Three days ‘til Spain

I’m leaving Wednesday to start teaching English on Manacor, a small town on the island of Mallorca. I found out I was accepted into the program in early August, and since then, the start date has sort of snuck up on me, as I’ve been arranging details with getting my Visa (arrived last Wednesday – at last!). This past week I settled details to do a homestay with a couple who has two young kids and seem really lovely – I’m sure I’ll post more on them soon.

I know some of you followed me when I kept a blog a couple summers ago (thanks!), and since I am moving to Spain and I’m sure will have lots to write about, I would like to start blogging consistently again, both about my travels and new home and other favorite topics of mine, including, but not limited to: feminism, sarcasm, unnecessary opinions on pop culture, and my heretical religious beliefs.

(So, I guess, stay tuned?)

A few things on my mind as I’m just about to go:


People keep asking me if I’m all prepared to go. My usual response to this is way more blasé than it should be “Oh, you know I’ve lived in Spain before!” – as if I mastered all the details regarding setting up life in a foreign country and adapting to another culture when I studied abroad in Granada. In reality, “Am I prepared?” seems like the wrong question to me because I never feel prepared for everything and because I need to fit everything I’m bringing into a single suitcase and backpack, giving me room for (I’m estimating) at most two pairs of pants and three pairs of shoes – more than enough for nine months away.


I’m probably most nervous about navigating the language barrier again. If you’ve never been to a country where you’re not a native speaker, it’s hard to explain exactly how much of a second language there is to learn, exactly what is contained in fluency, how much you need to learn to feel like you are really able to be yourself. I’ve always had a pretty ironic sense of humor, but in Spanish, I can’t think quickly enough to make a joke – or, rather, I can count the exact number of jokes I’ve made in Spanish, because it takes so much effort for me. (Or maybe this is because I prize being funny probably above all other virtues.)

Last time I was in Spain, my self-confidence tracked closely with my success at communicating in simple, daily interactions. I caught a sore throat that winter, and at the pharmacy inquired about the different medicines and the severity of symptoms they were meant to treat. I felt super pleased with myself for making an informed medical decision, but at the café next door, I couldn’t explain to the waiter that I wanted a cup of chamomile tea. There were other times when I failed much more spectacularly.


The most important thing left to do in these last few days is say goodbye to everyone.This past week, my mom and I have been catching each other at different moments during the day and saying back and forth,

“I’m going to miss you.”
“I’m going to miss you.”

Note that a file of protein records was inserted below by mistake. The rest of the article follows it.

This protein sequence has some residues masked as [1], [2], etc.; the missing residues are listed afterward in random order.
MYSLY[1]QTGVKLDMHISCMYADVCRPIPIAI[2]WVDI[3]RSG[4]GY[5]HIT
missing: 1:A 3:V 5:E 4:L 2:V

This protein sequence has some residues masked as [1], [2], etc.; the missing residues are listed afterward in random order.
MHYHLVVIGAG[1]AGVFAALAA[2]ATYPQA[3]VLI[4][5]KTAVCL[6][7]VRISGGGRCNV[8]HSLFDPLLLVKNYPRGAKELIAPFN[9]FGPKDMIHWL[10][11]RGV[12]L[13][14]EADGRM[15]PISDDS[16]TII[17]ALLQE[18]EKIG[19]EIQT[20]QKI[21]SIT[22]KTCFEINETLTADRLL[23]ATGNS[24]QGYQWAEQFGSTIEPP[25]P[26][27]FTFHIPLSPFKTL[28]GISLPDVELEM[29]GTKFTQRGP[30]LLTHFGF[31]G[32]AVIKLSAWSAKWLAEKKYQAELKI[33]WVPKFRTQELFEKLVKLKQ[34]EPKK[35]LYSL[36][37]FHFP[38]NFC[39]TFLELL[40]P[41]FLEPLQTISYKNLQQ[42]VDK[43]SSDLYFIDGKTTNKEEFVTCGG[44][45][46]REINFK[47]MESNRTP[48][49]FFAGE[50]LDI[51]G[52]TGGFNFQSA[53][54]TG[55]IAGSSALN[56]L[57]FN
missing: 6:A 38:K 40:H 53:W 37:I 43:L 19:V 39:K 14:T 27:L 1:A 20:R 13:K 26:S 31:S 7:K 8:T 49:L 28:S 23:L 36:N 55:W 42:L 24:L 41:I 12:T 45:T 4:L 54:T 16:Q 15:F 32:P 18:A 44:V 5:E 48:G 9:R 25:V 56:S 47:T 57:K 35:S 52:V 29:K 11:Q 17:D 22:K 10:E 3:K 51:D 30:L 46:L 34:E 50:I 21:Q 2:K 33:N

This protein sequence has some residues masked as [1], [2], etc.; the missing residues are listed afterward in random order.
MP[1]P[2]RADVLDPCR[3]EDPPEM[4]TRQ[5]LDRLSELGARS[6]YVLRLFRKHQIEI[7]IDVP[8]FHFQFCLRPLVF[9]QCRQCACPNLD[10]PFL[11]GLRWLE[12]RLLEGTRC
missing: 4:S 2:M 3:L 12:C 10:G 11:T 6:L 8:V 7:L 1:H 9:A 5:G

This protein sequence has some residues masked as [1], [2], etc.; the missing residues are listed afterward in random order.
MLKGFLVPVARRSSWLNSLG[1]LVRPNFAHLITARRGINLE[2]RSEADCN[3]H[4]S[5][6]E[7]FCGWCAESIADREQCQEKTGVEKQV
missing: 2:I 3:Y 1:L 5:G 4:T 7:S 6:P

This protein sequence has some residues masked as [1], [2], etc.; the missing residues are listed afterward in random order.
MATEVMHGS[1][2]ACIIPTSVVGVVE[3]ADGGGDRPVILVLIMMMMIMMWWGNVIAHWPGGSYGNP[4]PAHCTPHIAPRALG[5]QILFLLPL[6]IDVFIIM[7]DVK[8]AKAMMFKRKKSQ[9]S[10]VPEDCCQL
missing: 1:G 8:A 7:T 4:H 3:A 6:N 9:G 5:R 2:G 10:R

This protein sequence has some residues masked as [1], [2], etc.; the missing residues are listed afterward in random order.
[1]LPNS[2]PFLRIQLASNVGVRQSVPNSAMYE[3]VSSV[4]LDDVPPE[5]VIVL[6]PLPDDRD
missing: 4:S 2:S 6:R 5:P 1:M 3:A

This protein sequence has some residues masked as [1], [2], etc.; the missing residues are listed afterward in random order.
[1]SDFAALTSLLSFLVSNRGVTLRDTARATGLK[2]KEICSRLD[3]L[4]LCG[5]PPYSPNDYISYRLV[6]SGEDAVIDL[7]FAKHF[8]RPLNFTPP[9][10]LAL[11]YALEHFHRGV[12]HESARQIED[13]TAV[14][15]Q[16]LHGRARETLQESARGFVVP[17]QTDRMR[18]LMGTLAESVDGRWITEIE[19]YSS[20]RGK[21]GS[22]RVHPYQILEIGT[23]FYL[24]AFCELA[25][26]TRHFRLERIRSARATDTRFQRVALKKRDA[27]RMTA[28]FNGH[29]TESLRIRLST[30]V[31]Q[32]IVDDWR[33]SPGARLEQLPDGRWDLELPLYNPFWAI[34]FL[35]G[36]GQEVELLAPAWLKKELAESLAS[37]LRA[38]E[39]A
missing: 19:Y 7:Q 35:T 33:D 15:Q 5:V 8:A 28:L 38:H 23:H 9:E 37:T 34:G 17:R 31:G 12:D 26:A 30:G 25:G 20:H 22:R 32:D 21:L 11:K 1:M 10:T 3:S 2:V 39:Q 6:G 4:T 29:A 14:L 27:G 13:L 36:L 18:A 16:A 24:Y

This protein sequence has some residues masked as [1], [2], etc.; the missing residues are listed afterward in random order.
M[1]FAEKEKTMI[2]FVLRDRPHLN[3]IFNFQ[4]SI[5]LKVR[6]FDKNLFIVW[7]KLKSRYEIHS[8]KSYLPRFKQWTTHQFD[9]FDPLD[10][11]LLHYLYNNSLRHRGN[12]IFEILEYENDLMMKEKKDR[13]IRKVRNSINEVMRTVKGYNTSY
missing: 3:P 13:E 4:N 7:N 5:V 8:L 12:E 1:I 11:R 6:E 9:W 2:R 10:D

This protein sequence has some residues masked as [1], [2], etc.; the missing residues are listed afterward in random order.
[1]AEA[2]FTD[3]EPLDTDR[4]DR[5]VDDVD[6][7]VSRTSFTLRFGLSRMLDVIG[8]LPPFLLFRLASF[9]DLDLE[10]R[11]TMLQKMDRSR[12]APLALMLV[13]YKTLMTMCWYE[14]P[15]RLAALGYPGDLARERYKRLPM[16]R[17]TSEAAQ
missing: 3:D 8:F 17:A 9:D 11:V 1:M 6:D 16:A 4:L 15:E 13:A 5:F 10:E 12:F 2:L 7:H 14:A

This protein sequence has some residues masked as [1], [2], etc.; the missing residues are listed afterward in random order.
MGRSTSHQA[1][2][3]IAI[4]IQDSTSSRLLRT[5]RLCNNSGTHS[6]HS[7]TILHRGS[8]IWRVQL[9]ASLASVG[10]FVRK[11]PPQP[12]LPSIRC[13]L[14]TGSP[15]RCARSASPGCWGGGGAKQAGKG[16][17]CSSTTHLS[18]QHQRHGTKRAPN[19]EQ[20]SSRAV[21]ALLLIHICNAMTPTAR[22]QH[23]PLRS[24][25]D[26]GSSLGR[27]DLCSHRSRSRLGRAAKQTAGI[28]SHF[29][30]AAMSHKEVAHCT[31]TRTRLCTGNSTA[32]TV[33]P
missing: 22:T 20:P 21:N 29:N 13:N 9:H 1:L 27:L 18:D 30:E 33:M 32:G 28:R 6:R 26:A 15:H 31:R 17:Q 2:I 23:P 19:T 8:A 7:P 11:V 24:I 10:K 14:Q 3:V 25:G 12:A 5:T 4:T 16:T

When I was younger, I pretended goodbyes didn’t exist and avoided emotional moments like this, but I found rituals like this can help me to process things. I went up to see Gracie last weekend and, when I was leaving on Sunday, tried to give her a speech in the parking lot outside her dorm imparting all my older sister thoughts about how much I valued her as a sister and a friend and how there was nothing that made me more happy than to see her really thriving. Then she pointed out to me I was wearing sunglasses and, “It’s really hard to have an emotional conversation when you have these huge alien eyes.”

So maybe eventually we’ll all really let ourselves feel thing in the moment, whatever that means. 

Woolf often conceives of life this way: as a gift that you’ve been given, which you must hold onto and treasure but never open. Opening it would dispel the atmosphere, ruin the radiance—and the radiance of life is what makes it worth living. It’s hard to say just what holding onto life without looking at it might mean; that’s one of the puzzles of her books. But it has something to do with preserving life’s mystery; with leaving certain things undescribed, unspecified, and unknown; with savoring certain emotions, such as curiosity, surprise, desire, and anticipation. It depends on an intensified sense of life’s preciousness and fragility, and on a Heisenberg-like notion that, when it comes to our most abstract and spiritual intuitions, looking too closely changes what we feel. It has to do, in other words, with a kind of inner privacy, by means of which you shield yourself not just from others’ prying eyes, but from your own. Call it an artist’s sense of privacy.

Joshua Rothman's New Yorker essay on Virginia Woolf’s idea of privacy is the best thing I’ve read in ages. 

It rings especially poignant in the context of her own conflicted inner life, from her exuberant appreciation of the world’s beauty to her intense capacity for love to the deathly despair of her suicide letter.

Do yourself a favor and read Rothman’s full essay here.

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